Here at Our Hen House, we’re committed to constantly questioning what sorts of actions will most effectively grow the vegan/animal rights movements. Though eating at burger joints may not immediately strike the average vegan as an act of smart animal activism, our very own Piper Hoffman offers a differing perspective on the idea. So sit back with a veggie burger and a Butterfinger shake, and enjoy this piece, resurrected in celebration of #ThrowbackThursday.
This article originally appeared on Our Hen House on June 5, 2013. If you’d like to see a certain OHH article resurrected, email us at info [at] ourhenhouse [dot] org.
Burger places seem to be popping up everywhere. For a while we were back to the ‘80s with frozen yogurt chains appearing on every other block, but lately it’s burgers. In my Brooklyn neighborhood I counted five new burger joints in the last year. Five. Has no one gotten the memo about how red meat is bad for you?
But these new places have a twist: they offer vegan patties. The vegan offering from the burger joint closest to my house tends to be soggy, but without it there would be zero entrees I would eat at that establishment.
So what do we think, vegans? Is the addition of animal-free patties to burger menus enough to get us in the door?
On the whole, I say yea. Would I ever choose to eat at one of these glorified McDonald’s if I were by myself? No. (And it’s not because I don’t like eating alone – I love it. I can read, eat as slow as I want to, and not share my dessert.) But I could certainly see meeting up with some flesh-eating friends there. (Huh. Calling them flesh-eating makes them sound kind of like zombies. And in a way, in the sense of insisting on eating the living, consequences be damned … well, that’s enough; these are my friends we’re talking about.)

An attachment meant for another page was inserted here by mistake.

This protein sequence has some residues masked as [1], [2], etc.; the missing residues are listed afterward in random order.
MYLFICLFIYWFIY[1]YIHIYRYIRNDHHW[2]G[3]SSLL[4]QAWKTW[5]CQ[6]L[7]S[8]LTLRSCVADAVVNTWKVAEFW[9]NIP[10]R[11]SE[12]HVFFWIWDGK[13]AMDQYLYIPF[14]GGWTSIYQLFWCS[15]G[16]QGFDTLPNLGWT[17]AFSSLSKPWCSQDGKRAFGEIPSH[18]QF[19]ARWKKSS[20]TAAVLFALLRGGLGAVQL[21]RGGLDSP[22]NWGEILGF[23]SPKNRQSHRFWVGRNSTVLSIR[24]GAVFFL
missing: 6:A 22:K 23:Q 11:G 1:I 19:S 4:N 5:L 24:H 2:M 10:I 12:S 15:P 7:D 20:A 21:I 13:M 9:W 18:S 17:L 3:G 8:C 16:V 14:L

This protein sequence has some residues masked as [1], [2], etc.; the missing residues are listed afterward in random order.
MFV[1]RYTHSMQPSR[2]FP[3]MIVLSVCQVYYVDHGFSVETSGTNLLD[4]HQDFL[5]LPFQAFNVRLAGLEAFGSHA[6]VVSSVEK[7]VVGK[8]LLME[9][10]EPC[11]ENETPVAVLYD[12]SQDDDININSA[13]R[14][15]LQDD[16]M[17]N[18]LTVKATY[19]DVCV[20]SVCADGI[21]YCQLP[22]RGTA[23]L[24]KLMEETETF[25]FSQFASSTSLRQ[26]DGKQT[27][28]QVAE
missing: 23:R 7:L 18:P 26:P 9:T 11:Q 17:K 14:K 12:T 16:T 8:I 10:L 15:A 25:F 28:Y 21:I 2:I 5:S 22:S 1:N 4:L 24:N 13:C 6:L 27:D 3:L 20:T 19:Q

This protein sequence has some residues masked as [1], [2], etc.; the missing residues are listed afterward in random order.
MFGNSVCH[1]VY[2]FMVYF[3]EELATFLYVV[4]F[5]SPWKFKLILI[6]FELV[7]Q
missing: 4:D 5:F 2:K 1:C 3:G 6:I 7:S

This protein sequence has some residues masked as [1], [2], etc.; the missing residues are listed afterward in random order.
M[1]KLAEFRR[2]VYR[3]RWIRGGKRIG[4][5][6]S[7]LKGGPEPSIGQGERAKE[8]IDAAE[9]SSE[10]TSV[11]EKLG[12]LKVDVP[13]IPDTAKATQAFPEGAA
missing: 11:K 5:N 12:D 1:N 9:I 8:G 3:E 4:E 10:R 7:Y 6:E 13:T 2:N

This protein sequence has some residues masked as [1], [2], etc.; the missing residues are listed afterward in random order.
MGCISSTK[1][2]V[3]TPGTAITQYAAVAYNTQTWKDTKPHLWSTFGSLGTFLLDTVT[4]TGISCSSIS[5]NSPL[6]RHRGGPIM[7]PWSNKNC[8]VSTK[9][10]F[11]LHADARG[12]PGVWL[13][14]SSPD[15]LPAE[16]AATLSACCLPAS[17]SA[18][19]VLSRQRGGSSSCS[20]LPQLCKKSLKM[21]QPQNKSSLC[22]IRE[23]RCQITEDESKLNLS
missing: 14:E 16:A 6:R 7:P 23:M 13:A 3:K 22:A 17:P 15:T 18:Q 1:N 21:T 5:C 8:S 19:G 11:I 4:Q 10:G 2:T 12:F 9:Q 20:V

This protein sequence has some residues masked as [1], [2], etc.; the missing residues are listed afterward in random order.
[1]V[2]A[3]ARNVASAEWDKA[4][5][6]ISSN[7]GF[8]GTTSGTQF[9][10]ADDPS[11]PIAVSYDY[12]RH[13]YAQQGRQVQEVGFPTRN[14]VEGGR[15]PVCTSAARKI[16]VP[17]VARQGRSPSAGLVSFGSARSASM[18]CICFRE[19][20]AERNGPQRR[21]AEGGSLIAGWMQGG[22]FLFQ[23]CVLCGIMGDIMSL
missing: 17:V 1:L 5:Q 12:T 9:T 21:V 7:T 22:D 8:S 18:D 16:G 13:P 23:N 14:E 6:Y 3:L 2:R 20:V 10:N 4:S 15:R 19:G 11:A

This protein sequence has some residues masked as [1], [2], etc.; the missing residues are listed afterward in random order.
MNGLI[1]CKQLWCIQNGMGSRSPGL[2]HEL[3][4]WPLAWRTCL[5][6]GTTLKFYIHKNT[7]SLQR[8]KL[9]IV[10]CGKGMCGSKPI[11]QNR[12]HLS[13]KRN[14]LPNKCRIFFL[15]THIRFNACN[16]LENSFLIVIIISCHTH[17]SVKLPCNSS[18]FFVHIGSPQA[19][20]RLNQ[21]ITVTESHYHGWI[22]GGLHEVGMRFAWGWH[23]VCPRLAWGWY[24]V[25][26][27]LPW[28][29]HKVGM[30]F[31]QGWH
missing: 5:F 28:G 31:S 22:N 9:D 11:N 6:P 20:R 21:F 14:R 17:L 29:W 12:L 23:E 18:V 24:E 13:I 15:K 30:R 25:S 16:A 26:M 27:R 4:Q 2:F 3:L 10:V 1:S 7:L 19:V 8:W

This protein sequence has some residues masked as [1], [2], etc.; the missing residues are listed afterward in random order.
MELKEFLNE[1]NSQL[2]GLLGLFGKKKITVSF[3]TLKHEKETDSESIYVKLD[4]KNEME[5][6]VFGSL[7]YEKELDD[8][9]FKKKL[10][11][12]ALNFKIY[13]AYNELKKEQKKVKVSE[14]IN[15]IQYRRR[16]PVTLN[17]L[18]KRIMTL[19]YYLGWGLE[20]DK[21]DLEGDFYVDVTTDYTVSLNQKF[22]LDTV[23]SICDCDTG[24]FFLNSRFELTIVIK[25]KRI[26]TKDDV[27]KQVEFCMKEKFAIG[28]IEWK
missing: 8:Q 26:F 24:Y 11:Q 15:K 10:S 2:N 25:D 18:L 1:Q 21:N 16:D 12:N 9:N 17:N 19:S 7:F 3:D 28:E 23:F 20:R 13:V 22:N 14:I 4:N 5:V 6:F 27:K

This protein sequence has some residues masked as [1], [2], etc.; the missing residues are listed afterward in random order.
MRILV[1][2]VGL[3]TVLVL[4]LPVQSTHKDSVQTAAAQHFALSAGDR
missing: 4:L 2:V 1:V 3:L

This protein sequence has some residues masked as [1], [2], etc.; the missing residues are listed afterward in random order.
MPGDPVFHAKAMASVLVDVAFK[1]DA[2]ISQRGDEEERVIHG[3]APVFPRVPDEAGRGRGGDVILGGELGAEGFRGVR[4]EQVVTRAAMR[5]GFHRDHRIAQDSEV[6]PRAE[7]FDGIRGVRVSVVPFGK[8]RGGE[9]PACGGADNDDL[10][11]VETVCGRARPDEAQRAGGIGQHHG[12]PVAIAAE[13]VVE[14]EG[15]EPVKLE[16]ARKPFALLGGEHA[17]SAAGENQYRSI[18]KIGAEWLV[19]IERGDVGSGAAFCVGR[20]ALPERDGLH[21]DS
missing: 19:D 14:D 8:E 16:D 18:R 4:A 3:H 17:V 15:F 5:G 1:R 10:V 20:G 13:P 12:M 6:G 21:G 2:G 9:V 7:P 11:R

I wouldn’t go to a hamburger restaurant alone or with other vegans because the place smells like a crematorium; I’d have to watch lots of people ripping into carcasses with their teeth, masticating, and ingesting the resulting glob of horrificness; and depending on the location, as mentioned, the vegan option may be soggy.
Still I say yea. We should support these businesses, and that includes patronizing them, because they are good for our goal.
Veganism can be different things for different people. Some choose it for its proven health benefits; others believe that eating the meat of an animal who was stressed and terrified and full of adrenaline when killed is bad karma. Some understand that factory farming is destroying our climate and wiping out other species and are doing their bit to save our planet.
Understanding the Economics
But most of the vegans I know consider their refusal of animal products as a boycott, with the goal of ending the exploitation, torture, and execution of billions of animals. We are using economics. We are reducing demand for the animal-based products companies sell, and by reducing demand, we cause a reduction in supply.
The vegan patties at the new Burger Bistro, or Big Bucks Burger, or whatever it’s called, represent a diminished supply of meat. It used to be that 100% of the burgers these kinds of businesses sold were made out of animals’ bodies. Now the percentage is less than that. Some fraction of that meat has been replaced by plant products. Some number of cows (or bison, or whomever they’re putting in fancy hamburgers these days) weren’t bred or slaughtered because some number of people would not eat them.
That’s us, friends. We’re the people. We are reducing demand by taking ourselves out of the meat market.